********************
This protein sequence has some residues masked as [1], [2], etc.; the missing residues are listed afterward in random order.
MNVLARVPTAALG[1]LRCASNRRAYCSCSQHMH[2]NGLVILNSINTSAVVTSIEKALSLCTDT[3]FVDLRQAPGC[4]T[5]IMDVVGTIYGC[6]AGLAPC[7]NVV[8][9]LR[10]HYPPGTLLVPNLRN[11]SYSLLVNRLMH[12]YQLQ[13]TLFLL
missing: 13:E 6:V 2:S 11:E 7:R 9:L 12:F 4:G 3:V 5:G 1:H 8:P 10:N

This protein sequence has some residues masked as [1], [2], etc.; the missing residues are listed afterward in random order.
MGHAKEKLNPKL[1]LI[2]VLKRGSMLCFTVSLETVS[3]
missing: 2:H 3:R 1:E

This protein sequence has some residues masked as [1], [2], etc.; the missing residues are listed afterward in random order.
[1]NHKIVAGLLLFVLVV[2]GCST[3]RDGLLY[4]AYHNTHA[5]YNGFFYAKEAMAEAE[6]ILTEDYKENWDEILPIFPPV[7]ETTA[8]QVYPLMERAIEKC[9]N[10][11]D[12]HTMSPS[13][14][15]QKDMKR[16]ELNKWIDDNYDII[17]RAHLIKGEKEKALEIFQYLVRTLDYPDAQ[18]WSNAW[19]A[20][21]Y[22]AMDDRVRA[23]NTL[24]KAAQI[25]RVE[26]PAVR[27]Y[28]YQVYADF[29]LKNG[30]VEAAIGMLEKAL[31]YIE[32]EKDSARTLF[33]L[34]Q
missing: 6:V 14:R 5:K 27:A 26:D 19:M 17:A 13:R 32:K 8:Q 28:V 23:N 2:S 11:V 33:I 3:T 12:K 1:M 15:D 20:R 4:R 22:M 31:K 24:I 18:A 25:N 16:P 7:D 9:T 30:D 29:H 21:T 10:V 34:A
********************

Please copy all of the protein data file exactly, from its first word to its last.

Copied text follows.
This protein sequence has some residues masked as [1], [2], etc.; the missing residues are listed afterward in random order.
MNVLARVPTAALG[1]LRCASNRRAYCSCSQHMH[2]NGLVILNSINTSAVVTSIEKALSLCTDT[3]FVDLRQAPGC[4]T[5]IMDVVGTIYGC[6]AGLAPC[7]NVV[8][9]LR[10]HYPPGTLLVPNLRN[11]SYSLLVNRLMH[12]YQLQ[13]TLFLL
missing: 13:E 6:V 2:S 11:E 7:R 9:L 12:F 4:G 3:V 5:G 1:H 8:P 10:N

This protein sequence has some residues masked as [1], [2], etc.; the missing residues are listed afterward in random order.
MGHAKEKLNPKL[1]LI[2]VLKRGSMLCFTVSLETVS[3]
missing: 2:H 3:R 1:E

This protein sequence has some residues masked as [1], [2], etc.; the missing residues are listed afterward in random order.
[1]NHKIVAGLLLFVLVV[2]GCST[3]RDGLLY[4]AYHNTHA[5]YNGFFYAKEAMAEAE[6]ILTEDYKENWDEILPIFPPV[7]ETTA[8]QVYPLMERAIEKC[9]N[10][11]D[12]HTMSPS[13][14][15]QKDMKR[16]ELNKWIDDNYDII[17]RAHLIKGEKEKALEIFQYLVRTLDYPDAQ[18]WSNAW[19]A[20][21]Y[22]AMDDRVRA[23]NTL[24]KAAQI[25]RVE[26]PAVR[27]Y[28]YQVYADF[29]LKNG[30]VEAAIGMLEKAL[31]YIE[32]EKDSARTLF[33]L[34]Q
missing: 6:V 14:R 5:K 27:A 26:D 19:M 17:A 13:R 32:K 8:Q 28:V 23:N 2:S 11:V 33:I 3:T 12:K 1:M 15:D 20:R 4:R 22:M 31:K 24:I 18:A 25:N 16:P 7:D 9:T 30:D 29:H 21:T 10:V 34:A